A QUICK SUMMARY – FOR THE BUSY ONES
Proceed to the main part of this article to get a practical advice on each step.
TABLE OF CONTENTS
Since you're reading this article, it means you're already convinced about cloud solutions. Now it's time for the next level - preparing your implementation strategy!
Many businesses don't like to take the time to plan and prefer to go straight into action. However, we encourage you to take your cloud migration strategy very seriously and carefully. A well-thought-out roadmap and analysis of your goals and resources will allow you to reduce the risk of mistakes and choose the solution best suited to your needs.
The foundation of any successful change is knowing the status quo. Understanding your business's nature, strengths, and weaknesses is the key to deciding how to carry out the migration most effectively. Evaluate your existing IT infrastructure, applications, and data to understand their dependencies and requirements. Identify any potential challenges or constraints that may arise during the migration.
At this point of the strategy, answer the questions "Why are you migrating?" and "What are you migrating?". This will help you estimate the needs of your business that can be met with cloud solutions.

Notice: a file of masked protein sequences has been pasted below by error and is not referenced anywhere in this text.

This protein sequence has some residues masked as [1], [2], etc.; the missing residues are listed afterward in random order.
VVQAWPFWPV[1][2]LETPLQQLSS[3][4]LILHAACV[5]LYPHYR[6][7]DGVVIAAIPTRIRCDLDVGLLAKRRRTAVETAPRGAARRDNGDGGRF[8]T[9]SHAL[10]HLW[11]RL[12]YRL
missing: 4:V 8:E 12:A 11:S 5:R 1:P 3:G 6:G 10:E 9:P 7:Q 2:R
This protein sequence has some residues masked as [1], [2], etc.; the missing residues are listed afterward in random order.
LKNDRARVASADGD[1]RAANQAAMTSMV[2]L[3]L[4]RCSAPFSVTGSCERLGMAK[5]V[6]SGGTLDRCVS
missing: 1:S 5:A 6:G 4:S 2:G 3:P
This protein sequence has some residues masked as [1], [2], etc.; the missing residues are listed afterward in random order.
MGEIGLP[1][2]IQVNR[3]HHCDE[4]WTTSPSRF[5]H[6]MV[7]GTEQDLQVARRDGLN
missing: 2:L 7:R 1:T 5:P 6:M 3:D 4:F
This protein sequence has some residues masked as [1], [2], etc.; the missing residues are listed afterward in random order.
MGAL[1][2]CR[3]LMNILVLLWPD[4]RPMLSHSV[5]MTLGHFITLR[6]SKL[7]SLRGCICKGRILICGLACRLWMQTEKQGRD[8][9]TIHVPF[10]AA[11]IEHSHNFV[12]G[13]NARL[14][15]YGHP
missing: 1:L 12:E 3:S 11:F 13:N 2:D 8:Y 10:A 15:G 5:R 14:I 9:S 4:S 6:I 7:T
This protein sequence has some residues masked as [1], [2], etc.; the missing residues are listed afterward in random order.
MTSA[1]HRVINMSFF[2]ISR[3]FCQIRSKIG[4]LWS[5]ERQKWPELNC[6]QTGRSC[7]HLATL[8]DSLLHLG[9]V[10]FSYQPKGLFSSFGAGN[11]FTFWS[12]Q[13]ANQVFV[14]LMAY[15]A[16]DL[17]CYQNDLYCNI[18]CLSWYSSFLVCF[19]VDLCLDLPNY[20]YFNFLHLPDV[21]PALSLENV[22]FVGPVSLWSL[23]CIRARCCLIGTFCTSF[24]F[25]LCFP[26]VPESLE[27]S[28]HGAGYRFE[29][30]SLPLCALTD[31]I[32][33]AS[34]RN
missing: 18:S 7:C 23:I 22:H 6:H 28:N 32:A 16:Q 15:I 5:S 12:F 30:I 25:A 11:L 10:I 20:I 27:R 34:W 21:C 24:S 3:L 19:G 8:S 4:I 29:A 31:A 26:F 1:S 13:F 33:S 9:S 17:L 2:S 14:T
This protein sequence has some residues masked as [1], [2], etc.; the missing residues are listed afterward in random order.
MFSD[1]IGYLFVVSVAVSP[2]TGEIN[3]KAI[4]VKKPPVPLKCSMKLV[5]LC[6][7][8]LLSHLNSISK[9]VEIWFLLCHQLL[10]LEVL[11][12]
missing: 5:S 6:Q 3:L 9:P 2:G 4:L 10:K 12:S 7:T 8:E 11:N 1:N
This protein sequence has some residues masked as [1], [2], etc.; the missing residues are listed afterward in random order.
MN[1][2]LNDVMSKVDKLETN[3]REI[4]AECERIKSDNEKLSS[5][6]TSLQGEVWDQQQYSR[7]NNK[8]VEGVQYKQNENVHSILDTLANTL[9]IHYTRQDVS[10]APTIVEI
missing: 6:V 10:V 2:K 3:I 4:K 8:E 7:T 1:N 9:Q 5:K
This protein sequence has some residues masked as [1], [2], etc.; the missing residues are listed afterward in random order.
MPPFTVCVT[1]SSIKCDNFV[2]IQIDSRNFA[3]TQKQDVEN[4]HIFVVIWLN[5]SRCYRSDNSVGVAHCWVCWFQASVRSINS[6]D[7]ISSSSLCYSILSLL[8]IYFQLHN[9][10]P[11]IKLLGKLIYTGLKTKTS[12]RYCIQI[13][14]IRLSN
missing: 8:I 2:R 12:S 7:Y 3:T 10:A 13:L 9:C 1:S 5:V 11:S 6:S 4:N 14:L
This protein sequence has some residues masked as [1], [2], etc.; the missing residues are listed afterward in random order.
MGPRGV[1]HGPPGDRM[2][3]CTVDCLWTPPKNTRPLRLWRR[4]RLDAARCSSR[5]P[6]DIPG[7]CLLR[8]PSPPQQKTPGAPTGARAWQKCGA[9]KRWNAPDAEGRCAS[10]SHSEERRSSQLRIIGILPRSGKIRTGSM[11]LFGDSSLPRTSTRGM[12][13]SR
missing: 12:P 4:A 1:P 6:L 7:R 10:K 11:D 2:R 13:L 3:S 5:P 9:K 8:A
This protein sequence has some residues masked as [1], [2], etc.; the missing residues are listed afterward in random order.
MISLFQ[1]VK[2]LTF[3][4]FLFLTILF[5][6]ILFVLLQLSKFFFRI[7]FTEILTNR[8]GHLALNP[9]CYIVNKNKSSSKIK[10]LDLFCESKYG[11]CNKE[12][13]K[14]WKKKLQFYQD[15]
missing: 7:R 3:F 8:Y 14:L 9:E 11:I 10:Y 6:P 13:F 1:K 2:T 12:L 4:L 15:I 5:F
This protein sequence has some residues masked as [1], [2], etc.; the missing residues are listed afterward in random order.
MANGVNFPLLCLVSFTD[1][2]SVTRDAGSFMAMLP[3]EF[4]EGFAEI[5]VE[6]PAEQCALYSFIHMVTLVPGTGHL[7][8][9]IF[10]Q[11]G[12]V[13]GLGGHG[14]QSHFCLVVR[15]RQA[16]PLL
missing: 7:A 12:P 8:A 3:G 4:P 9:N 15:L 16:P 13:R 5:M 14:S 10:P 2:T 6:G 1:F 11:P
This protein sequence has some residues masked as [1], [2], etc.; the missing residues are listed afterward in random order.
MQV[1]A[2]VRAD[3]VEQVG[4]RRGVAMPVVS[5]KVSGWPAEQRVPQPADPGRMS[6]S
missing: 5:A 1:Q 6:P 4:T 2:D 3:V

Define the main goals of the migration. Greater scalability, cost efficiency, the flexibility of development, unlimited resources, easier cooperation within the company, business continuity, greater automation, increased agility, and innovation. Cloud technologies allow you to achieve all these goals, but choosing the right provider, business model and scope of services depends on your priorities.
Migrating to the cloud is more than moving all the folders from your hard drive to Dropbox. Each type of data requires different procedures and infrastructure, which is why one of the key elements of a cloud migration strategy is to determine what needs to be transferred.
You can move to the cloud:
The cloud migration strategy depends on the resources you have in your organization, so you need to determine your capabilities.
First, the money. Even though cloud solutions themselves are cost-effective because you only pay for the resources you use, the migration process itself is an investment whose price depends on the scope of work and capacity needed.